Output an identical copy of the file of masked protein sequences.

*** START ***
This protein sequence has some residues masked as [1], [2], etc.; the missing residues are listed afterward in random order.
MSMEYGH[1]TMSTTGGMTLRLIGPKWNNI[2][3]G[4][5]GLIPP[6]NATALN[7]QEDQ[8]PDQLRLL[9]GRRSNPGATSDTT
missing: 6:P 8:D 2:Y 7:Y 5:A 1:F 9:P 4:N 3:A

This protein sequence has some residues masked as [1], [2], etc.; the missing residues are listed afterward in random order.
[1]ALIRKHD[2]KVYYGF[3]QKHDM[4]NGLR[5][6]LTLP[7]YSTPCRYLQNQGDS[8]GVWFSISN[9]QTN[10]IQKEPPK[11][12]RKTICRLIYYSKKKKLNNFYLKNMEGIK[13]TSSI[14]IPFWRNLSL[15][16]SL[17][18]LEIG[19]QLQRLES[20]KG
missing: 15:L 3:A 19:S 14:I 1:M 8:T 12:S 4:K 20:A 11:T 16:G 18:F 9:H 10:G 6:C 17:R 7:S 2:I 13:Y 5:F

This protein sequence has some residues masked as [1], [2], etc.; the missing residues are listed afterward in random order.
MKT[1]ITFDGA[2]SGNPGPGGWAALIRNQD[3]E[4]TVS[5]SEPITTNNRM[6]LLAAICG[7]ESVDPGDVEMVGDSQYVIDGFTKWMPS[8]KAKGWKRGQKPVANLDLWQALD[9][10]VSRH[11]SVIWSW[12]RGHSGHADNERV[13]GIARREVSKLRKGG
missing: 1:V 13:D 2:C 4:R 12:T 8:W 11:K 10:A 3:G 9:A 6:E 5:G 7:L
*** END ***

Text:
This protein sequence has some residues masked as [1], [2], etc.; the missing residues are listed afterward in random order.
MSMEYGH[1]TMSTTGGMTLRLIGPKWNNI[2][3]G[4][5]GLIPP[6]NATALN[7]QEDQ[8]PDQLRLL[9]GRRSNPGATSDTT
missing: 6:P 8:D 2:Y 7:Y 5:A 1:F 9:P 4:N 3:A

This protein sequence has some residues masked as [1], [2], etc.; the missing residues are listed afterward in random order.
[1]ALIRKHD[2]KVYYGF[3]QKHDM[4]NGLR[5][6]LTLP[7]YSTPCRYLQNQGDS[8]GVWFSISN[9]QTN[10]IQKEPPK[11][12]RKTICRLIYYSKKKKLNNFYLKNMEGIK[13]TSSI[14]IPFWRNLSL[15][16]SL[17][18]LEIG[19]QLQRLES[20]KG
missing: 15:L 3:A 19:S 14:I 1:M 8:T 12:S 4:K 20:A 11:T 16:G 18:F 9:H 10:G 6:C 17:R 7:S 2:I 13:Y 5:F

This protein sequence has some residues masked as [1], [2], etc.; the missing residues are listed afterward in random order.
MKT[1]ITFDGA[2]SGNPGPGGWAALIRNQD[3]E[4]TVS[5]SEPITTNNRM[6]LLAAICG[7]ESVDPGDVEMVGDSQYVIDGFTKWMPS[8]KAKGWKRGQKPVANLDLWQALD[9][10]VSRH[11]SVIWSW[12]RGHSGHADNERV[13]GIARREVSKLRKGG
missing: 1:V 13:D 2:C 4:R 12:T 8:W 11:K 10:A 3:G 9:A 6:E 5:G 7:L